Did you decide not to go to college or university?  If so, could you talk a bit about that experience, and what (if anything) you decided to do differently instead of college? 
Like I stated above, I went to language school and I continue to educate myself by reading extensively and learning from people in specific fields. I may "go to school" online at some point just because I enjoy learning so much. If I do it will be for a focused area of study.

Are you currently earning money in any way? 
No, not really. Working on starting a business right now and I am a full time stay at home mom to a 2 1/2 year old boy. 

What jobs/ways of earning money do you, and have you, had? 
I have played music, done TONS of volunteer work, worked at a bank, worked for a coffee shop, worked for a non-profit, worked for a greenhouse... 

Have you found work that's fulfilling and enjoyable? 

Have you found that unschooling has had an impact on how hard or easy it is to get jobs or earn money?  
Yes. It is fairly easy. I am good with people and am able to learn things quickly.

Do you feel that unschooling has had an impact on what methods of earning money or jobs you're drawn to?
Oh yeah. No question about it. I am drawn to things that draw on creativity. I also love a challenge and get bored easily.

What impact do you feel unschooling has had on your life? 
I am not afraid to try new things or meet new people. I enjoy a challenge and am never afraid to learn something new. Learning comes fairly easily. I am bored easily with the conventional. I expect people to be more open and honest than most people are able to be.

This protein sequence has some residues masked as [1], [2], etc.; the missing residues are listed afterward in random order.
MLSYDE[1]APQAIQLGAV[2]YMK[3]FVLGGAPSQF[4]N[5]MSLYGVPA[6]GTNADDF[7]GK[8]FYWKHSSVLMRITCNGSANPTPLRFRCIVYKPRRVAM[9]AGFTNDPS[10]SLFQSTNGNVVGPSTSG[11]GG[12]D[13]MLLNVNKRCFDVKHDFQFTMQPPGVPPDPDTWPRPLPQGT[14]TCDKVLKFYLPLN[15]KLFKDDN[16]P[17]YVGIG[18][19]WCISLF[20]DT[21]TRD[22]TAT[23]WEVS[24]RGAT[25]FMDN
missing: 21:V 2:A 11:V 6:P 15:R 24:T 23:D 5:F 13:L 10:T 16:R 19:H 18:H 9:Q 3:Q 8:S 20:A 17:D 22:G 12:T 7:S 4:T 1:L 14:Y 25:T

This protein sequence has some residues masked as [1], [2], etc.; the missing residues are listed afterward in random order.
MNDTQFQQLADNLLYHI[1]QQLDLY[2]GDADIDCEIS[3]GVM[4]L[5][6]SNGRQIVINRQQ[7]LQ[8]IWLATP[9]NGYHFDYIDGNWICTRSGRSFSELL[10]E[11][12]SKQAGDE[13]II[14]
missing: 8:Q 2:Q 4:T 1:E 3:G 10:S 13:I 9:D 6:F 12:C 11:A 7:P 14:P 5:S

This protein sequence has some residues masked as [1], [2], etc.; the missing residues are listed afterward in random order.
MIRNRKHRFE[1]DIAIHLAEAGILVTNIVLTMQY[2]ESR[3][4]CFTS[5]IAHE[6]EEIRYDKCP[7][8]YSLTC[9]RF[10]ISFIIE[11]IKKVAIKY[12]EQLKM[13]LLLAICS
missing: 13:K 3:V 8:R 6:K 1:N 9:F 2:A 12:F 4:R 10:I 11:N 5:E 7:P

If you could go back in time, is there anything about your learning/educational journey that you'd change? 
No. I don't think so. 

If you have children, do you unschool them? 
I do have a son and yes I am unschooling him.

What advice would you give to teens looking to leave high school? 
Go for it! Give it a try. Honestly you have nothing to lose. You will be stepping in to the best type of education that you can give yourself.  

What advice would you give to someone looking to skip, or to drop out of, college or university? 
Once again I say, go for it! Give it a try even if it is just for a year. You will come back knowing what you want to do and how you want to go about learning it. In the meantime you won't be wasting any time if you choose to use the time intentionally. 

What advice would you give to unschooling parents (or parents looking into unschooling)?